Given that explicit instruction, it’s reasonable to assume that a majority of those listings offering only $2,500 to the buyer’s agent will end up paying a good deal more. Unfortunately, the MLS doesn’t require the disclosure of the buyer agent’s commission actually paid at closing.
This brokerage claims to offer full service, but three-quarters of its listings have the following statement under Broker Remarks: “Seller has requested no Sunday deadlines and that all deadlines be 5 pm. All offers must be received by 8 am for same day response.” Personally, I’m offended by this blatant misrepresentation. The seller did not request no Sunday deadlines, although that “request” might be in the listing agreement signed by the seller. (Remember, their salaried agents are told they can turn off their phones when they go home.) Also, I couldn’t find a single listing that advertised an open house. Full service? Not to me.
I should note that my own recent experience selling one of this brokerage’s listings was quite positive. For one thing, it paid me a 3.1% commission.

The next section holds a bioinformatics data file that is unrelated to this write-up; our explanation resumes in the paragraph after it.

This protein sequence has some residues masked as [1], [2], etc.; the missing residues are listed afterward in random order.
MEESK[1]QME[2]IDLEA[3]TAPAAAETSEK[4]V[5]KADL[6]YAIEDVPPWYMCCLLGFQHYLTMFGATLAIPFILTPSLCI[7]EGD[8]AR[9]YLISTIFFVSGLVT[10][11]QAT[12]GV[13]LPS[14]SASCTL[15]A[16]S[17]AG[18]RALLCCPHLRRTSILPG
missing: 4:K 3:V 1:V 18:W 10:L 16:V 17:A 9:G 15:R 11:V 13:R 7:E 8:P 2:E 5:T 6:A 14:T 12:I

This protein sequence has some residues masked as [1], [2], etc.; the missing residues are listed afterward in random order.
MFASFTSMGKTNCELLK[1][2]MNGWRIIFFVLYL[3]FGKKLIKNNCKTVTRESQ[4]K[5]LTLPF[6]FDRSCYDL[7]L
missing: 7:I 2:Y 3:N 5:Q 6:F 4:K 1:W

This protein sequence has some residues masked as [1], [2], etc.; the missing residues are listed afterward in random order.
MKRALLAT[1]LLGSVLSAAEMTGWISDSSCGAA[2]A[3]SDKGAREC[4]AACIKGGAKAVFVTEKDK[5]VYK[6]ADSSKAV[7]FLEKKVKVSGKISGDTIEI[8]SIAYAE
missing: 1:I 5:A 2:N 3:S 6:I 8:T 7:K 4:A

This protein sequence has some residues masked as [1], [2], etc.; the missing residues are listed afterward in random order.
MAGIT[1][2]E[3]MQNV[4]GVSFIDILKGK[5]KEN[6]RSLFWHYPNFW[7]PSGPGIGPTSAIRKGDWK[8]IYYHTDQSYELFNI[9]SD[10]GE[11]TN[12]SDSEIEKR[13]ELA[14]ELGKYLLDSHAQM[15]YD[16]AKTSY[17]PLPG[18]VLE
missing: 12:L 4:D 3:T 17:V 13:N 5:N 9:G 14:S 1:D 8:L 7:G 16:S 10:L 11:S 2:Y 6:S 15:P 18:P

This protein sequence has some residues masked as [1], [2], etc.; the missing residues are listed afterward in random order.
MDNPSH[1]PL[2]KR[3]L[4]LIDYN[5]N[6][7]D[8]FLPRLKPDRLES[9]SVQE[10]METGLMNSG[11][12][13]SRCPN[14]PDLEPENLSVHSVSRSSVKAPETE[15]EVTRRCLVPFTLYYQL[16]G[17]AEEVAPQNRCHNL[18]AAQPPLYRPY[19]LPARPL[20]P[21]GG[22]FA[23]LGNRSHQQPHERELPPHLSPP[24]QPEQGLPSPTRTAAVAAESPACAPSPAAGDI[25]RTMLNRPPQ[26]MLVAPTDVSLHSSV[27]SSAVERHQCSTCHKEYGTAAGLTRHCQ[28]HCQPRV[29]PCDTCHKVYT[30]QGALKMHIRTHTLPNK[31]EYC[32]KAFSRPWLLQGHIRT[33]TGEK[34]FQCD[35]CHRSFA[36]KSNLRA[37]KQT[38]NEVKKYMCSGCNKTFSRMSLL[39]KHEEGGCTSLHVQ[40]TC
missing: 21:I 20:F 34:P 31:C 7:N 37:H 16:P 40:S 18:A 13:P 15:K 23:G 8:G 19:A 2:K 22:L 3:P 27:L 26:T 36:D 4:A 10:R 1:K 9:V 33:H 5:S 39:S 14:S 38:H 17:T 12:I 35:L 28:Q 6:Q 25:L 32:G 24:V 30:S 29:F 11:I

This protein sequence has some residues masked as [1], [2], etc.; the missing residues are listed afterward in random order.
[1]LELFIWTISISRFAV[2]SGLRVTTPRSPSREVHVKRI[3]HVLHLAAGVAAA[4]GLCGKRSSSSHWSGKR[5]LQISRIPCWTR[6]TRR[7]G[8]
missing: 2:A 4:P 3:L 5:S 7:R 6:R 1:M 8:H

Also, I must say that I was impressed by this company’s use of technology and that they communicated and responded more effectively than their Broker Remarks indicated they would.
Notwithstanding this recent experience, I don’t appreciate the way this company misleads the public in their advertising and on their website. They do save sellers on the listing commission, charging a flat $2,500 instead of 2% or more. That’s a pretty low amount for listing a home, but then again, they don’t spend much in the way of time or money on their listings — I didn’t see magazine-quality photos or video tours, for example — and their goal is clearly to make up for their low listing commission with a high number of listings.